Meet the six candidates vying for four seats on the Iowa City Community School District board

Mental health, social-emotional learning, and diversity, equity, and inclusion are the topics important to the six Iowa City Community School District Board of Education candidates.


Michael Guhin

The Iowa City Community School District sign is seen on Apr. 29, 2019.

Emily Delgado, News Reporter

For the first time, six candidates are running for four open seats on the Iowa City Community School District school board.

Two incumbents, J.P. Claussen and current school board Vice President Ruthina Malone, are running alongside first-timers Krista Burrus, Jayne Finch, Maka Pilcher-Hayek, and Sheila Pinter.

Voters will choose who will represent them on the seven-member board on Nov. 2.

J.P. Claussen

Claussen is running for his second term to continue the work that he has been doing in the district, he said, especially in the area of diversity, equity, and inclusion.

Iowa City is a great district, Claussen said, but he wants it to be a great district for every student regardless of their background.


“That’s a big goal of mine, is to make sure that we’re really moving in that direction,” Claussen said.

A long-term goal of Claussen’s is to guarantee that, in the district, there is commitment to preparing students for life after a K-12 education, he said.

“[I want to] focus on social and emotional learning, making sure that kids aren’t just college-ready, but really life ready,” Claussen said. “My long-term goal for the district is to see us move in a direction that’s a lot more relevant to the world that kids are going to graduate into.”

Before serving on the board, Claussen was a teacher in the district and was involved in the Iowa City Teachers Union for four years. By already being involved in the education field, Claussen said he knew more than most people coming into the board.

Claussen added that education was a calling for him.

“To me, there’s nothing better than when you’re working with a student, and you see that moment when sort of a light goes off, and you see that they get something that they didn’t get before,” Claussen said.

He said he wants to make school a safe place for students to explore their talents.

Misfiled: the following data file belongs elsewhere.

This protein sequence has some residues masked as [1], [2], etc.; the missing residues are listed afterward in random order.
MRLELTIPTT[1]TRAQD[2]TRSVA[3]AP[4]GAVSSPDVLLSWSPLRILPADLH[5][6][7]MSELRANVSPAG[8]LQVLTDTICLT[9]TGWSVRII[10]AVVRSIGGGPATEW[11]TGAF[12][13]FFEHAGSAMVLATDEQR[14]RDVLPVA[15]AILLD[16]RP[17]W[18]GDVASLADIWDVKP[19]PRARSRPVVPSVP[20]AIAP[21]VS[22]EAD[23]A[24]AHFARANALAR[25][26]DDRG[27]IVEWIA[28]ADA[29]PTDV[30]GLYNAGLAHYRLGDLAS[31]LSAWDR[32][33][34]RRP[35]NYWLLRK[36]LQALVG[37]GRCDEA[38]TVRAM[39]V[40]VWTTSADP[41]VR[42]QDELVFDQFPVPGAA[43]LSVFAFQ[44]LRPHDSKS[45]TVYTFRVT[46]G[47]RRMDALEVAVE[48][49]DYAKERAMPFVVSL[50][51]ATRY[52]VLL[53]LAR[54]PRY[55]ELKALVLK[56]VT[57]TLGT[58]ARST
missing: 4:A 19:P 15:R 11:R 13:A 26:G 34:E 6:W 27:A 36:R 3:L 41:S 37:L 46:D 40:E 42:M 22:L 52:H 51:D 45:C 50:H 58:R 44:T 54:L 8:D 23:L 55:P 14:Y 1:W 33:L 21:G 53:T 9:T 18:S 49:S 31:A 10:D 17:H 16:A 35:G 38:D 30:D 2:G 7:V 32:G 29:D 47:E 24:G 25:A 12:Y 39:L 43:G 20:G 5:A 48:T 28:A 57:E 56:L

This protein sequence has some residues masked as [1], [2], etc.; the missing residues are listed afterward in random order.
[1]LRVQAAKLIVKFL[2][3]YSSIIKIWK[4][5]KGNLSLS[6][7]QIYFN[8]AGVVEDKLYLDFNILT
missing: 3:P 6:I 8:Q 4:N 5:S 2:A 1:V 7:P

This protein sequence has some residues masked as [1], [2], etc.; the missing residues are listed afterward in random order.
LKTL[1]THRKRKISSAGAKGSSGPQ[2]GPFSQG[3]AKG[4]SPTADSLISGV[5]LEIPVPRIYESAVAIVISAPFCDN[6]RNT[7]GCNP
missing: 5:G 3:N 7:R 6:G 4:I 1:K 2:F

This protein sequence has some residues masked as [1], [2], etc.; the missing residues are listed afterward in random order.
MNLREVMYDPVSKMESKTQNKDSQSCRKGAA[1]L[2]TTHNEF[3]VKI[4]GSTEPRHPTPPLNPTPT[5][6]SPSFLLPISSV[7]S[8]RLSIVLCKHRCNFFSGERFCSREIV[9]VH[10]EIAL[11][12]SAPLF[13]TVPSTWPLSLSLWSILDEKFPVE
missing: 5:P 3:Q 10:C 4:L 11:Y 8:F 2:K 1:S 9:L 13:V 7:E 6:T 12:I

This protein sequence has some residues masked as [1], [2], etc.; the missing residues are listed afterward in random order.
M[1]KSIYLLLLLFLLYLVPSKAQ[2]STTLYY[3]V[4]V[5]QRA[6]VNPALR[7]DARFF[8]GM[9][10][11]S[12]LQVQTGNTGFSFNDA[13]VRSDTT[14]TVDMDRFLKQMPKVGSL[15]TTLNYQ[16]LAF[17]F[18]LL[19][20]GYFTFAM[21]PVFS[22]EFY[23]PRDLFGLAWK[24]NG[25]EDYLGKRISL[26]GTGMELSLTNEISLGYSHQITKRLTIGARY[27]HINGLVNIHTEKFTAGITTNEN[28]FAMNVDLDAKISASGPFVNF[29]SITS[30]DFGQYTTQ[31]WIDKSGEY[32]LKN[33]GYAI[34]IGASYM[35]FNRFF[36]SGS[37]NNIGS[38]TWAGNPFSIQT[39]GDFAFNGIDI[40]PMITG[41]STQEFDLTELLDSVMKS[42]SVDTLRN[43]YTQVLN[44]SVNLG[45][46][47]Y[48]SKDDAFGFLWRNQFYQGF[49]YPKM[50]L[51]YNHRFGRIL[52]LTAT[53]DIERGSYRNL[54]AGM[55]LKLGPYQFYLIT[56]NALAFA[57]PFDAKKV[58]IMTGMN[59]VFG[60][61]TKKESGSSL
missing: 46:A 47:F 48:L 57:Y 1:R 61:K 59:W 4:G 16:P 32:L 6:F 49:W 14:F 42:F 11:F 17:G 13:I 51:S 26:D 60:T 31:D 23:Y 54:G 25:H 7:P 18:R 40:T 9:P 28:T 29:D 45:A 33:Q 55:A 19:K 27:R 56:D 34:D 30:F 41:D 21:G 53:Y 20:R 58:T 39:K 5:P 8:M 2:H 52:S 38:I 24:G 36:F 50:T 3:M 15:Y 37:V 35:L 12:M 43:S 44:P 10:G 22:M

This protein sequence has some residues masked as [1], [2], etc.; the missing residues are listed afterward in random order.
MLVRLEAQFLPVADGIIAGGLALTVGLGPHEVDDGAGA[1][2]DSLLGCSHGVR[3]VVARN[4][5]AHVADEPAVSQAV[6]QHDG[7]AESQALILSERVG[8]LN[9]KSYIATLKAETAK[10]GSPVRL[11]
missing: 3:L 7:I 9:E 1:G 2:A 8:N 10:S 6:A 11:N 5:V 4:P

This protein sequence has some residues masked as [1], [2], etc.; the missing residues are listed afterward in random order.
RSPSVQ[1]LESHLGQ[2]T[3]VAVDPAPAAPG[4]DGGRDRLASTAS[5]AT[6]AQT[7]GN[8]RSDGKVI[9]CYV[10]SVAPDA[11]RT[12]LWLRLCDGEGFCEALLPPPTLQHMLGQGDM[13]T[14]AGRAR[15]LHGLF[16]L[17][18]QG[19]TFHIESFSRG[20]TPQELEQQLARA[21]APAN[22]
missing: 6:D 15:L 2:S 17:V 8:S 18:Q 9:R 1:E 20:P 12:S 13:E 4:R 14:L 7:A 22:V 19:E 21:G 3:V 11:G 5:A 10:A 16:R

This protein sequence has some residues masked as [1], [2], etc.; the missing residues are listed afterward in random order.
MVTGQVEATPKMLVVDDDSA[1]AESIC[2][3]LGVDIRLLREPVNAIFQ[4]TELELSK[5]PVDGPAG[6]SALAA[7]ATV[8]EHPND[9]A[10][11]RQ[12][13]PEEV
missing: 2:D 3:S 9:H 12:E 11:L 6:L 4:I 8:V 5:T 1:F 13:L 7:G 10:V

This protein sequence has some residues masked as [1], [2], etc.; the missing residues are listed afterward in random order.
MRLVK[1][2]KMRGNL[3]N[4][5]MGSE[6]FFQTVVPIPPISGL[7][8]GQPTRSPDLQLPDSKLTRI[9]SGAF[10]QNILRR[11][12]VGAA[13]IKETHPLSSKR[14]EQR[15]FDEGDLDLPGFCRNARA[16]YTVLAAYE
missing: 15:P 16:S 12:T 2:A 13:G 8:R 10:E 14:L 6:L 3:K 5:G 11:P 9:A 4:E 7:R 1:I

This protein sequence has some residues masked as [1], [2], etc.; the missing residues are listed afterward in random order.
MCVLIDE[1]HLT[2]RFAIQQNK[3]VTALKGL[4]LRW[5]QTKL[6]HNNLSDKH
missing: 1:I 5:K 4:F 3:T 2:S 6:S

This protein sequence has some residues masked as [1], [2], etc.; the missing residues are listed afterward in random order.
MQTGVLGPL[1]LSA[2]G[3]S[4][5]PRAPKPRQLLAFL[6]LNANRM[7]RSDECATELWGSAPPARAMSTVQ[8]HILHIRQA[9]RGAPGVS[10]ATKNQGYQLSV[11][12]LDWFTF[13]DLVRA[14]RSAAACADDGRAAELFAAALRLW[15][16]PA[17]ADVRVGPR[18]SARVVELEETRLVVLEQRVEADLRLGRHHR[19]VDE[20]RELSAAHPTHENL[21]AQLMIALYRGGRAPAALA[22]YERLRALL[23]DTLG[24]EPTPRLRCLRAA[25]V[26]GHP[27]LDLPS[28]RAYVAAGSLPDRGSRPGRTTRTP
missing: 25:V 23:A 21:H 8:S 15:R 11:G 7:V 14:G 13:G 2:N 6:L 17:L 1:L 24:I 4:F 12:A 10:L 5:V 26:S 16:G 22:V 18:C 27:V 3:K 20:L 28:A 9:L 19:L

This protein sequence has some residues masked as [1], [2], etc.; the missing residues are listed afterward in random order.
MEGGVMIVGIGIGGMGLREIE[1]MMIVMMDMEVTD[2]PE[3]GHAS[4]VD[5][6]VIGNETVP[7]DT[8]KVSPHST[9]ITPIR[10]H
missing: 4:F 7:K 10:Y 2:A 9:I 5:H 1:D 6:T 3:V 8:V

“I want kids to feel that they can pursue their passions and their dreams, and that they’re creative in how they approach them,” Claussen said.

Ruthina Malone

Current board Vice President Ruthina Malone is running for her second term. Malone hopes to improve special education and diversity in the district.

“I felt as though even though, we were able to do some of that work, there is still so much of the work that I would like to see the district get a better position on before I step down,” Malone said.


She said she believes that a second term will be enough for her to accomplish her goals in the district, like further expanding the developing diversity initiative in the district under current Superintendent Matt Degner.

“It’s just so much work that I just know we haven’t even sort of scratched the surface on,” Malone said.

Malone is a University of Iowa alum and administrator for the Department of Sociology and Department of Psychological and Brain Sciences. As a mother of a child who was a student in the Iowa City district, she said she made sure to run for the board as her daughter was graduating out of the district.

She said she wanted to avoid being blamed for making decisions that would benefit her daughter.

“I didn’t want people to think that every single one of my decisions was based on what’s best for my child,” Malone said. “So, really, my decisions are based on what’s best for the child living in North Liberty, or the child that lives up the street from me, who may require free-reduced lunch.”

Malone added that what motivates her work is the ability to help every student in the district.

“I want to make sure that they have the best foundation for whatever they want to do when they leave school, [such as] going into the workforce,” she said.

Krista Burrus


With experience in education research, first-time candidate Krista Burrus said she wants to use her background in data to help Iowa City students have a “successful and rewarding life.”

“I’ve looked at the data, and I know how important high-quality K-12 education is for future success and opening doors for all our students,” Burrus said.

Burrus works at ACT, where she looks at students’ mastery of courses and what factors are important for success, she said.

She wants to close achievement gaps and support diversity among teachers and staff, she added.